Worker who died near Stoughton remembered as 'kind-hearted, loving, compassionate'
The loved ones of a worker who died on an oilfield site near Stoughton is being remembered as caring, kind, compassionate and empathetic.
Mark Biglin, 38, was from Brooks, Alta. and leaves behind three children.
“He was my bigger little brother,” Mike Biglin told CTV News, “He loved reading and educating himself on stuff.”
Crescent Point Energy, the company operating the site, confirmed the death happened sometime on Monday.
“He was a manager on another rig,” Biglin said. “He was just roughneck relieving for another guy. So he wasn’t supposed to be there. I have a lot of speculation about why a higher power put him there. I believe something may have gone wrong.”
Biglin said his brother had been talking about moving into a career as a mechanic. The long work days and hours on the road to and from job sites were weighing on his brother.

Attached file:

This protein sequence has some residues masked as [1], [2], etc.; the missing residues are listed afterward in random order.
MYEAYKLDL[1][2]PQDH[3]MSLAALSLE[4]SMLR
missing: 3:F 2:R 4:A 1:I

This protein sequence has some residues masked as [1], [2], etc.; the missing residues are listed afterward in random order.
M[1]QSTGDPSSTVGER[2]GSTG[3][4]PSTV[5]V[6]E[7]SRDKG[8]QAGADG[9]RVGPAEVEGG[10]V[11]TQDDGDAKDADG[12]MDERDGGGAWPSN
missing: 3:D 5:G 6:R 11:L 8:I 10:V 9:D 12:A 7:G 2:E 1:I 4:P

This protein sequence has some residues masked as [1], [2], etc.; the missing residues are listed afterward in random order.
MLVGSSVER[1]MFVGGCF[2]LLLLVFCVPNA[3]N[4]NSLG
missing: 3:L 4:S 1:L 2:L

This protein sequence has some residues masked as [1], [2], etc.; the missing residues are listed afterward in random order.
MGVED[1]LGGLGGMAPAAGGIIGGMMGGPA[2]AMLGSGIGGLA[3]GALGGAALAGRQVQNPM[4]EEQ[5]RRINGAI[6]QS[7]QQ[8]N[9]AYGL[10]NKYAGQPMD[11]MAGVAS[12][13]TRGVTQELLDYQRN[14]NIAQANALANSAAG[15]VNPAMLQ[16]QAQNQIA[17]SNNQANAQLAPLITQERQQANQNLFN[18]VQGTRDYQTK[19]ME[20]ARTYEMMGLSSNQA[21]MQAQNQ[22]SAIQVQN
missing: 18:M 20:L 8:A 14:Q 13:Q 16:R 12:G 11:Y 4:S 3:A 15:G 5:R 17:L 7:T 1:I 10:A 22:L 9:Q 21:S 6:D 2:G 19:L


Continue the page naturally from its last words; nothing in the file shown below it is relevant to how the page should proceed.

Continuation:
“He wanted to get out of the [oil] patch,” he said.
Mark worked 15 hour days, and would get home every night in time to kiss his kids goodnight.
"He was like the kindest hearted person you'd ever meet,” childhood friend Kerrie Simms said. “He’d give you the shirt off his back. His life revolved around his kids, then work."
Simms said Mark was the kind of person people loved working with. When it came to the people who worked under him, he was always willing to get his hands dirty alongside them.
"He could look at you and smile and want to cut you up, and he could look at you and smile and love you to pieces, and it would be the same smile," Biglin said.
“Our thoughts are with the family of the deceased Aaron Well Servicing employee,” a statement from Crescent Point reads. “Immediately after notification of the incident, we initiated our corporate emergency response and secured the site to ensure the ongoing safety of staff, the community and environment.”
The company was unable to comment on the incident further, as internal and external investigations into the cause of death are ongoing.
A GoFundMe page has been started to help support Mark's partner and children.
“The general population won’t know my brother and they won’t remember his name. The people who knew him will never forget him.”